My favorite time in the hot summer days of Kyiv is the narrow window between day and night—this threshold when the night air streams through the bright streets. I’m here and I’m enjoying every hour these days when city life marches on with all its everyday nuance.
IN PLACE OF A FINAL NOTE+
When the war started, I had no set plans to remain in Kyiv, but I quickly became the hostage of my own diary. At the very beginning, it struck me as important to witness what was happening. I decided to write a short text every day about events in the city. I set upon this work—which turned out to be hard—because I expected the war to only last for a few days. This war was so unthinkable, such a blatant violation of global security and human rights, that it seemed the world would quickly find a way to stop the aggressor.
As the attacks unfolded, I was shocked that, although the crimes were continuing, they were met almost exclusively with economic sanctions, which, however effective and lethal, still came without any active show of force on the part of the friendly powers. I realized that the diary was helping me to endure the storm of events that were in fact unbearable, and that it enabled me to describe something I really couldn’t find the words for.
I had previously been to Debaltseve in the Donbas, at a time when the city was being regularly shelled by Grad rockets. That was when I first experienced horror in the face of war and in the face of how artillery could be used against a civilian population. I saw with my own eyes the consequences of shelling. I met people who hated Ukraine or Russia out of impotence—out of not knowing where to place the hatred that suffocated them—because of the pain they had lived through.
When the new phase of the war began and attacks reached Kyiv, my body memory kicked in. But it didn’t make it easier for me to bear the events. In fact, knowing what happens to a person in a situation of such extreme and senseless violence, I experienced grief day after day. And my grief was much stronger than my fear. Fear came to me later—much more recently, when it seemed that Kyiv was returning to life, when Kyiv felt safe, especially the city center.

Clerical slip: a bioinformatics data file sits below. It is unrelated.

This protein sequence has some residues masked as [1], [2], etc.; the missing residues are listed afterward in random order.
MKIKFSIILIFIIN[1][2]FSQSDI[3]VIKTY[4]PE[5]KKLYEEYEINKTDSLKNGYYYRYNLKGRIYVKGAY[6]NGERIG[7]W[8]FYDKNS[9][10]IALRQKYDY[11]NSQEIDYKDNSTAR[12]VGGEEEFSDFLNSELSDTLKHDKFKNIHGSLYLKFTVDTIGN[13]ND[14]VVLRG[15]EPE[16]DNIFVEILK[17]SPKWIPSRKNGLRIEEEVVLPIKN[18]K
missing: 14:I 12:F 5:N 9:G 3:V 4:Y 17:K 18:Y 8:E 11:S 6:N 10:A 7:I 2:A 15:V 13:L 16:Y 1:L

Sometimes I would speak to people who stayed in the Donbas, near Mariupol, or even people who had been in Mariupol, near the border with the occupied regions or near Kyiv, in Bucha or in Irpin. After each conversation, nightmares came to me, fear came to me, which sent me wandering around my apartment at night, sleeping on the floor in the entryway between two walls during the air raids. I couldn’t fall asleep in the bed. Instead, I experience real horror, remembering meetings, phone conversations, and my previous trips to the Donbas.
A lot of people are unable to cry. But at times something comes over me, and I start crying. I myself find this state strange. At one point, I even decided to try to record the sound of my crying. It may seem ridiculous, but I thought that everything happening with my body needed to be used in some way, so that it could be talked about later. For the first time in my life, I felt like I had become my own working material. But every time I tried to make a recording of my state, the feeling would instantly vanish.
I can’t say that the tears bring me relief. They are just one reaction to coming into contact with something new—with the events that are opening up to me.
I think everyone has the right to think and talk about the war. It is our common pain, the common pain of all humanity. The whole world is, in a sense, responsible for what is happening. This is an act of violence, bloodshed, brutality, and genocide. Anyone, anywhere in the world, must connect with this. If somebody has traveled out of Ukraine for whatever reason, but feels it necessary to talk about it, let her speak.